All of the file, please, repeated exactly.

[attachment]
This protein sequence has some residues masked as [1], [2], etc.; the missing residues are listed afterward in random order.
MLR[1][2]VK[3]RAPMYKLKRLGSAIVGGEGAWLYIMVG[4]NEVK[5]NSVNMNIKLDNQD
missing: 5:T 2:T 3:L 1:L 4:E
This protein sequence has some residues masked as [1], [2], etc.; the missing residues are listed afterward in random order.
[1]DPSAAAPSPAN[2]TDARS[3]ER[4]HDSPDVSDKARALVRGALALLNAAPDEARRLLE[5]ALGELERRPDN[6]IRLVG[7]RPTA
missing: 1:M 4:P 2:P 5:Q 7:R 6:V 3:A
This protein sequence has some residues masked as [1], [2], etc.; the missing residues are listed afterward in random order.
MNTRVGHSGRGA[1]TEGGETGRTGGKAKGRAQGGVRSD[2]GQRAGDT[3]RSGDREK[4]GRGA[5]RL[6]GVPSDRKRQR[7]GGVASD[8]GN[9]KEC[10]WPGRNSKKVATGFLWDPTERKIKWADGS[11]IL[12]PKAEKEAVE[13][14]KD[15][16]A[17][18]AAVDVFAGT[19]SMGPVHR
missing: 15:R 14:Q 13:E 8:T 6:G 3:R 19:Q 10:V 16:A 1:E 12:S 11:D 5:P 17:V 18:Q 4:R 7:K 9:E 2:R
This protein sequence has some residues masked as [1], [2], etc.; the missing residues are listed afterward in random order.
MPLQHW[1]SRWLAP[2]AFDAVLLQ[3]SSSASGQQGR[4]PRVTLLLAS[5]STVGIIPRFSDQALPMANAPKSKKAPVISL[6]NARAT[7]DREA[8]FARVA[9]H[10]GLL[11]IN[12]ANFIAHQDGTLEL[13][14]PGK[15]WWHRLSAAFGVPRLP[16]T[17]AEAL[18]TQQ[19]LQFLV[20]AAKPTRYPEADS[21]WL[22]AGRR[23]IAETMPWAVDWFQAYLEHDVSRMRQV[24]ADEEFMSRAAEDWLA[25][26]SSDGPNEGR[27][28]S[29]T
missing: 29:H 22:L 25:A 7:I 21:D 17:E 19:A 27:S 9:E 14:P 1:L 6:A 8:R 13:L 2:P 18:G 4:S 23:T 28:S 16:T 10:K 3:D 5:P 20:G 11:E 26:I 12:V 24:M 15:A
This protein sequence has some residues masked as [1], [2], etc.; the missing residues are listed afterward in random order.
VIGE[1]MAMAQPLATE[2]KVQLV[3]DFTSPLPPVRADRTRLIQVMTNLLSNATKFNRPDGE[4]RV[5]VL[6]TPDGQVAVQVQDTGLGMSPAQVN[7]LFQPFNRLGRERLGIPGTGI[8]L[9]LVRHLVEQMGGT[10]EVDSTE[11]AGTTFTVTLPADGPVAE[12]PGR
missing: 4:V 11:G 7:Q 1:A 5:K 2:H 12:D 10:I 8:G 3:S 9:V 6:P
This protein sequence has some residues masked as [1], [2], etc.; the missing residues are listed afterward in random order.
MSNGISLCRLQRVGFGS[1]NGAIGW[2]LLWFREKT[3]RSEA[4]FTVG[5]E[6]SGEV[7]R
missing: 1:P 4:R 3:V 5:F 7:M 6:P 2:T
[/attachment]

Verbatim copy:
This protein sequence has some residues masked as [1], [2], etc.; the missing residues are listed afterward in random order.
MLR[1][2]VK[3]RAPMYKLKRLGSAIVGGEGAWLYIMVG[4]NEVK[5]NSVNMNIKLDNQD
missing: 5:T 2:T 3:L 1:L 4:E
This protein sequence has some residues masked as [1], [2], etc.; the missing residues are listed afterward in random order.
[1]DPSAAAPSPAN[2]TDARS[3]ER[4]HDSPDVSDKARALVRGALALLNAAPDEARRLLE[5]ALGELERRPDN[6]IRLVG[7]RPTA
missing: 1:M 4:P 2:P 5:Q 7:R 6:V 3:A
This protein sequence has some residues masked as [1], [2], etc.; the missing residues are listed afterward in random order.
MNTRVGHSGRGA[1]TEGGETGRTGGKAKGRAQGGVRSD[2]GQRAGDT[3]RSGDREK[4]GRGA[5]RL[6]GVPSDRKRQR[7]GGVASD[8]GN[9]KEC[10]WPGRNSKKVATGFLWDPTERKIKWADGS[11]IL[12]PKAEKEAVE[13][14]KD[15][16]A[17][18]AAVDVFAGT[19]SMGPVHR
missing: 15:R 14:Q 13:E 8:T 6:G 3:R 19:Q 10:V 16:A 1:E 12:S 11:D 5:P 17:V 18:Q 4:R 7:K 9:E 2:R
This protein sequence has some residues masked as [1], [2], etc.; the missing residues are listed afterward in random order.
MPLQHW[1]SRWLAP[2]AFDAVLLQ[3]SSSASGQQGR[4]PRVTLLLAS[5]STVGIIPRFSDQALPMANAPKSKKAPVISL[6]NARAT[7]DREA[8]FARVA[9]H[10]GLL[11]IN[12]ANFIAHQDGTLEL[13][14]PGK[15]WWHRLSAAFGVPRLP[16]T[17]AEAL[18]TQQ[19]LQFLV[20]AAKPTRYPEADS[21]WL[22]AGRR[23]IAETMPWAVDWFQAYLEHDVSRMRQV[24]ADEEFMSRAAEDWLA[25][26]SSDGPNEGR[27][28]S[29]T
missing: 29:H 22:L 25:A 7:I 21:D 17:E 19:A 27:S 9:E 14:P 1:L 6:A 8:R 13:L 2:P 18:G 4:S 23:T 28:S 16:T 10:K 3:D 5:P 20:G 11:E 26:I 12:V 24:M 15:A
This protein sequence has some residues masked as [1], [2], etc.; the missing residues are listed afterward in random order.
VIGE[1]MAMAQPLATE[2]KVQLV[3]DFTSPLPPVRADRTRLIQVMTNLLSNATKFNRPDGE[4]RV[5]VL[6]TPDGQVAVQVQDTGLGMSPAQVN[7]LFQPFNRLGRERLGIPGTGI[8]L[9]LVRHLVEQMGGT[10]EVDSTE[11]AGTTFTVTLPADGPVAE[12]PGR
missing: 4:V 11:G 7:Q 1:A 5:K 2:H 12:D 10:I 8:G 3:S 9:V 6:P
This protein sequence has some residues masked as [1], [2], etc.; the missing residues are listed afterward in random order.
MSNGISLCRLQRVGFGS[1]NGAIGW[2]LLWFREKT[3]RSEA[4]FTVG[5]E[6]SGEV[7]R
missing: 1:P 4:R 3:V 5:F 7:M 6:P 2:T